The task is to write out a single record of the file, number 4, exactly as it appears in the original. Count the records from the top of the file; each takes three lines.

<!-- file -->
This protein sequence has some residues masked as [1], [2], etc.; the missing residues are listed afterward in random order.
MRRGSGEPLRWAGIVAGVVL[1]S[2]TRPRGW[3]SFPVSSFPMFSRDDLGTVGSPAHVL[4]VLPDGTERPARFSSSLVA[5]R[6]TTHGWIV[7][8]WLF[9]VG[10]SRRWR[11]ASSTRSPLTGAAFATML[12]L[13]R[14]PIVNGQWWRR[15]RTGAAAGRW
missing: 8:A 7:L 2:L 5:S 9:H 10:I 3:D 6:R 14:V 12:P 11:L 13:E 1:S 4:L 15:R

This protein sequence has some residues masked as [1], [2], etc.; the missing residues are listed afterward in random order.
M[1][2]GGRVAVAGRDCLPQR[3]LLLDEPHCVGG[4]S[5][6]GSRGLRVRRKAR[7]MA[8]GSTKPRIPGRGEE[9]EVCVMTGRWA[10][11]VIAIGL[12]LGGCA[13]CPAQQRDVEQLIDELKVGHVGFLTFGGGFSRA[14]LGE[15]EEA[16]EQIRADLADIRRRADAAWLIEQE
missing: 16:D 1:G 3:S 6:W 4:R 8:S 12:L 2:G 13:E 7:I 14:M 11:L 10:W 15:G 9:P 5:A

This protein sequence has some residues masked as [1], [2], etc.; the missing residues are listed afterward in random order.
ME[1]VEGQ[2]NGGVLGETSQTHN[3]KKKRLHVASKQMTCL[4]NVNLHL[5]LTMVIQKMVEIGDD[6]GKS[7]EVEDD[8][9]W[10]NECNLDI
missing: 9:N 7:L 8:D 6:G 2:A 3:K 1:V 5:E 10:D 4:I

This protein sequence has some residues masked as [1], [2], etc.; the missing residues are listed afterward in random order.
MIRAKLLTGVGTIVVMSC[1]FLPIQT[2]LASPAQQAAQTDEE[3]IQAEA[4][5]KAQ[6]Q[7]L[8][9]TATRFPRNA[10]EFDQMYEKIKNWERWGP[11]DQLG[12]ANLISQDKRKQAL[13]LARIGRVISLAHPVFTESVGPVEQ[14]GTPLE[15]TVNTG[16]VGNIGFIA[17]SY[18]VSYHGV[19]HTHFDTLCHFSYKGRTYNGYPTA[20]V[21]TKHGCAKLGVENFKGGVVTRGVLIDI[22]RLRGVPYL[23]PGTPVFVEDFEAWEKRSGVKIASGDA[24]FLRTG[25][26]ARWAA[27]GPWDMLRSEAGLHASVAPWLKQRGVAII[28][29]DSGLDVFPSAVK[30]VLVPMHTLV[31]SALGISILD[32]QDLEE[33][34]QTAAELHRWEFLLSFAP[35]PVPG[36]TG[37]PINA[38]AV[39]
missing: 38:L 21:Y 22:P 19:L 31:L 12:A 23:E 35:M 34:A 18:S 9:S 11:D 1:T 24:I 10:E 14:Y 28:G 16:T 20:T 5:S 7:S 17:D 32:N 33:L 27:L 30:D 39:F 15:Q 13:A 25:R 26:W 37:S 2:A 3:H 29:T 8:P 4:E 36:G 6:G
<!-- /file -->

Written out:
This protein sequence has some residues masked as [1], [2], etc.; the missing residues are listed afterward in random order.
MIRAKLLTGVGTIVVMSC[1]FLPIQT[2]LASPAQQAAQTDEE[3]IQAEA[4][5]KAQ[6]Q[7]L[8][9]TATRFPRNA[10]EFDQMYEKIKNWERWGP[11]DQLG[12]ANLISQDKRKQAL[13]LARIGRVISLAHPVFTESVGPVEQ[14]GTPLE[15]TVNTG[16]VGNIGFIA[17]SY[18]VSYHGV[19]HTHFDTLCHFSYKGRTYNGYPTA[20]V[21]TKHGCAKLGVENFKGGVVTRGVLIDI[22]RLRGVPYL[23]PGTPVFVEDFEAWEKRSGVKIASGDA[24]FLRTG[25][26]ARWAA[27]GPWDMLRSEAGLHASVAPWLKQRGVAII[28][29]DSGLDVFPSAVK[30]VLVPMHTLV[31]SALGISILD[32]QDLEE[33][34]QTAAELHRWEFLLSFAP[35]PVPG[36]TG[37]PINA[38]AV[39]
missing: 38:L 21:Y 22:P 19:L 31:L 12:A 23:E 35:M 34:A 18:S 9:S 11:D 1:T 24:I 10:E 14:Y 28:G 16:T 20:T 5:S 7:S 17:D 32:N 33:L 27:L 30:D 39:F 15:Q 13:A 25:R 26:W 37:S 2:A 3:H 29:T 8:P 4:E 36:G 6:G